Iron Maiden: The Final Frontier review track-by-track
The Final Frontier review: intro
REVIEW: On Iron Maiden’s 15th studio album, The Final Frontier, the veteran heavy metal band, 35 years into their career, pull off something extraordinary that could very well be revolutionary (made all the remarkable given their age): they reinvent themselves - whether they know it or not, whether that was the plan or not - and in the process, challenge the notions of what of heavy metal, or at least their contributions to the genre, can be.
In 2010, that’s heady stuff. Who was expecting Iron Maiden, pioneers of the late ’70s/early ’80s New Wave Of British Heavy Metal, to turn the art form on its ear once again? Answer: not many, except perhaps their fans, and even they might be taken aback by the group’s splendid zenith here.
More aggressive than 2006’s A Matter Of Life And Death but every bit as experimental, the Kevin Shirley-produced The Final Frontier (recorded at Compass Point in the Bahamas, where such seminal works as Piece Of Mind and Powerslave were tracked) has been described by some as 'demanding'. This is misleading to some degree, for music, as in cinema, functions best when rules are broken, when accepted practices are abandoned. Iron Maiden have put a new fork in the well-trodden heavy metal road, and they might have altered the course of the art form for good. Perhaps the fans really weren't expecting that, but that's what they're getting.
Think about it: How many times have you watched a film or listened to a record and you knew exactly what was going to happen from one moment to the next? Way too many times, and you feel cheated and ripped-off - used. But how many times have you said to yourself, 'Now, where in the world is this going?' - and yet, you were positively riveted? Hardly ever. But on those rare occasions when that does happen, you’re going to come back, fascinated, perplexed, turned on. Art that can provoke such reactions, more often than not, can stand the test of time.
Now in their fourth decade as a band, Iron Maiden have created a work full of hypnotic excitement, unconventional structure (it’s a shape-shifter all right, from song to song and sometime during the course of individual songs) and dizzying vision. So if 'demanding' means you might not understand it (and that may have been the point here) but you’ll certainly feel it, then the group have succeeded beyond their wildest dreams.
Satellite 15… The Final Frontier
A Jackson Pollack opener, for sure. The ominous beat of Nicko McBrain’s tribal drums underpin disorienting waves of distorted guitars, some shrieking, some growling and purring. Adrian Smith, Dave Murray and Jannick Gers are revving up the engines… Drawn in yet?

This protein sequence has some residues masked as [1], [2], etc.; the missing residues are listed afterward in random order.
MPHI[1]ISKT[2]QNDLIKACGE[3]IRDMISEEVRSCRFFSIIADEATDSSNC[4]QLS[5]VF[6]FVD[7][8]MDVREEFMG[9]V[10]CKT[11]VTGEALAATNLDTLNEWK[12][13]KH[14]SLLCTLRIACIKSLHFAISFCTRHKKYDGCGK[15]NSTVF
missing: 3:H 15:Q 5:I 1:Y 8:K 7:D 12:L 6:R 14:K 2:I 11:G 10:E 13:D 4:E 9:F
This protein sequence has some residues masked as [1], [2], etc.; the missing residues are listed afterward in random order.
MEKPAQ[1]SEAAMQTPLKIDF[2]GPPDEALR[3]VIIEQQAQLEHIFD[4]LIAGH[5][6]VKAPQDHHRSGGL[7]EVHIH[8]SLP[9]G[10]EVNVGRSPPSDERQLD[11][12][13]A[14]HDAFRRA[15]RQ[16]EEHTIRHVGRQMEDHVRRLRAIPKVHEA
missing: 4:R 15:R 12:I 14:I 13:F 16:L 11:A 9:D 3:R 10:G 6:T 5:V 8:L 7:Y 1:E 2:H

A surreal first verse - comprised of echo-laden guitar and ghostly vocals - yields to a fusillade of rhythmic jabs. Then suddenly - as in, you’ll be checking to see that you haven’t advanced to the next track - the song shifts into a full-on power rocker, highlighted by two spitfire guitar solos.
Weird? Absolutely. Transfixing? Positively. It’s almost as if Maiden had two songs they decided to link. A bold move that works beautifully.
After a crashing, full-band intro, it’s Steve Harris’s Ponderosa-style galloping bass that informs the listener that this is indeed Maiden.
The group kicks into what is a spirited yet straightforward verse, although sinewy and dissonant guitar lines weave in and out. It isn’t until the memorable chorus that Bruce Dickinson’s voice rises above a baritone into his trademark nutsack-grabbing tenor.
A high-octane guitar solo by Dave Murray, full of smooth legato runs and let-me-get-a-real-piece-of-this-string vibrato bends, is a musical highlight.
Listen: Iron Maiden - El Dorado
Mother Of Mercy
A lilting, quasi-baroque-meets-prog acoustic opening - think ELP’s Still…You Turn Me On and you’ll have a good idea - lulls the listener into a false sense of what is to follow.
Bruce Dickinson sings passionately and expressively about the atrocities of war over the first verse, but he lets it rip when the band knocks down the wall on the second verse. Dark and foreboding, the tune marches forth. However there’s a majesty to the sound and you’re sucked in. The rhythm is like a giant wave that grabs you and carries you away, and the further you go, the stranger - and more exciting - things become.
There are two guitar solos, but it’s the first (Dave Murray?), one which evokes the bluesy soul of David Gilmour, that really hits home.
After Dickinson bellows "Mother of mercy/Angel of death/Taking away my last breath," Nicko McBrain pulls out the stops and switches into a double-time pattern that sends the song off with considerable verve.
The words 'Iron Maiden' and 'ballad' have a way of sending shivers of skepticism down most spines, but on this inventive composition, the group delivers what could be a bona fide stadium anthem.
A hooky guitar arpeggio gently glides us into a dramatic, power chord-peppered verse and chorus. Dickinson’s lyrics about descending from the sky and returning home are poignant and honestly devoid of mawkish sentiment.
A snaky bit of progressive riffing is followed by a full-bodied, languid guitar solo that makes way for a second solo turn that is beyond frenzied.
Back in 1980, no one could have anticipated the leaders of the NWOBHM pulling off a ballad with such commitment and aplomb, but this winner proves that growth, 30 years later, is indeed possible.